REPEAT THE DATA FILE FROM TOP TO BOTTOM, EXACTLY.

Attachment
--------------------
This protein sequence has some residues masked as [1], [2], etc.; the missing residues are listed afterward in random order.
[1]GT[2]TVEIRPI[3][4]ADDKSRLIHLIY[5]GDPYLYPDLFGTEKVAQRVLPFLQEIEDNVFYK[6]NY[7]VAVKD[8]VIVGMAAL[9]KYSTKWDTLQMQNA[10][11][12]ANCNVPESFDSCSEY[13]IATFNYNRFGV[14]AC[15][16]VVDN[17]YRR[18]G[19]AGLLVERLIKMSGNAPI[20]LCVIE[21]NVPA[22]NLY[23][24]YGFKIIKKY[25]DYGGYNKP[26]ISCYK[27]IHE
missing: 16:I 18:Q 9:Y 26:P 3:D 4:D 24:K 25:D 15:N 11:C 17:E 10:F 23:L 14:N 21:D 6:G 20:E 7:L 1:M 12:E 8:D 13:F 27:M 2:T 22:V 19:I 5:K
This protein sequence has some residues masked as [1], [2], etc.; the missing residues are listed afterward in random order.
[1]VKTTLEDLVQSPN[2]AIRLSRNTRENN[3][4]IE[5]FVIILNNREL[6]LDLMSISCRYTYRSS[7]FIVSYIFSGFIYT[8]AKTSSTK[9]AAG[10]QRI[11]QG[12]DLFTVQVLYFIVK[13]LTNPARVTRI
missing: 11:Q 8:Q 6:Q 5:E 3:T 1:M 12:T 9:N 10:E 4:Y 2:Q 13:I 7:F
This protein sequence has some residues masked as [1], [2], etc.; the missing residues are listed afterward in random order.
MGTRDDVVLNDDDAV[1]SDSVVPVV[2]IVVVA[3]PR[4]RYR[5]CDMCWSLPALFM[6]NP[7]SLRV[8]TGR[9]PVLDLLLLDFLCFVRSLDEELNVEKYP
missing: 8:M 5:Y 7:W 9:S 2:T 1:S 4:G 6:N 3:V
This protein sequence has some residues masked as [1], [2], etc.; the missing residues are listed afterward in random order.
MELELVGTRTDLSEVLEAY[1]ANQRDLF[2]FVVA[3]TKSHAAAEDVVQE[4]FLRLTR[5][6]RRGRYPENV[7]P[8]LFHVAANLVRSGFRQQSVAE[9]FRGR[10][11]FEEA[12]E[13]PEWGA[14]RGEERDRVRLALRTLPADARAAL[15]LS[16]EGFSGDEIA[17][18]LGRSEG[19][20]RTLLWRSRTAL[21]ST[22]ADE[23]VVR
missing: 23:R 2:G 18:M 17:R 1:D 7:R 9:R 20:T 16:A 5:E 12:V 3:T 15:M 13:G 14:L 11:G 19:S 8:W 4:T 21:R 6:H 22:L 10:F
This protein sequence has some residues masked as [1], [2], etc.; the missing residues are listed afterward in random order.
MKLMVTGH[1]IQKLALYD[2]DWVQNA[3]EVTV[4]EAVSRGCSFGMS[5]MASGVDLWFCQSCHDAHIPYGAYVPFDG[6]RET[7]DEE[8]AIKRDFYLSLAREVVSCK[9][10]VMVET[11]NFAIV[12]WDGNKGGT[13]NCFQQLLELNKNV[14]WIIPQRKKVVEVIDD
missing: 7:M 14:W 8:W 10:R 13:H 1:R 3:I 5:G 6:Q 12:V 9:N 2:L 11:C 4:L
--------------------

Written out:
This protein sequence has some residues masked as [1], [2], etc.; the missing residues are listed afterward in random order.
[1]GT[2]TVEIRPI[3][4]ADDKSRLIHLIY[5]GDPYLYPDLFGTEKVAQRVLPFLQEIEDNVFYK[6]NY[7]VAVKD[8]VIVGMAAL[9]KYSTKWDTLQMQNA[10][11][12]ANCNVPESFDSCSEY[13]IATFNYNRFGV[14]AC[15][16]VVDN[17]YRR[18]G[19]AGLLVERLIKMSGNAPI[20]LCVIE[21]NVPA[22]NLY[23][24]YGFKIIKKY[25]DYGGYNKP[26]ISCYK[27]IHE
missing: 16:I 18:Q 9:Y 26:P 3:D 4:D 24:K 25:D 15:N 11:C 17:E 10:F 23:L 14:N 21:D 6:G 20:E 7:L 1:M 12:E 8:D 13:F 27:M 2:T 22:V 19:I 5:K
This protein sequence has some residues masked as [1], [2], etc.; the missing residues are listed afterward in random order.
[1]VKTTLEDLVQSPN[2]AIRLSRNTRENN[3][4]IE[5]FVIILNNREL[6]LDLMSISCRYTYRSS[7]FIVSYIFSGFIYT[8]AKTSSTK[9]AAG[10]QRI[11]QG[12]DLFTVQVLYFIVK[13]LTNPARVTRI
missing: 11:Q 8:Q 6:Q 5:E 3:T 1:M 12:T 9:N 10:E 4:Y 2:Q 13:I 7:F
This protein sequence has some residues masked as [1], [2], etc.; the missing residues are listed afterward in random order.
MGTRDDVVLNDDDAV[1]SDSVVPVV[2]IVVVA[3]PR[4]RYR[5]CDMCWSLPALFM[6]NP[7]SLRV[8]TGR[9]PVLDLLLLDFLCFVRSLDEELNVEKYP
missing: 8:M 5:Y 7:W 9:S 2:T 1:S 4:G 6:N 3:V
This protein sequence has some residues masked as [1], [2], etc.; the missing residues are listed afterward in random order.
MELELVGTRTDLSEVLEAY[1]ANQRDLF[2]FVVA[3]TKSHAAAEDVVQE[4]FLRLTR[5][6]RRGRYPENV[7]P[8]LFHVAANLVRSGFRQQSVAE[9]FRGR[10][11]FEEA[12]E[13]PEWGA[14]RGEERDRVRLALRTLPADARAAL[15]LS[16]EGFSGDEIA[17][18]LGRSEG[19][20]RTLLWRSRTAL[21]ST[22]ADE[23]VVR
missing: 23:R 2:G 18:M 17:R 1:D 7:R 9:R 20:T 16:A 5:E 12:V 3:T 15:M 13:G 14:L 11:G 19:S 8:W 4:T 21:R 6:H 22:L 10:F
This protein sequence has some residues masked as [1], [2], etc.; the missing residues are listed afterward in random order.
MKLMVTGH[1]IQKLALYD[2]DWVQNA[3]EVTV[4]EAVSRGCSFGMS[5]MASGVDLWFCQSCHDAHIPYGAYVPFDG[6]RET[7]DEE[8]AIKRDFYLSLAREVVSCK[9][10]VMVET[11]NFAIV[12]WDGNKGGT[13]NCFQQLLELNKNV[14]WIIPQRKKVVEVIDD
missing: 7:M 14:W 8:W 10:R 13:H 1:R 3:I 5:G 6:Q 12:V 9:N 2:L 11:C 4:L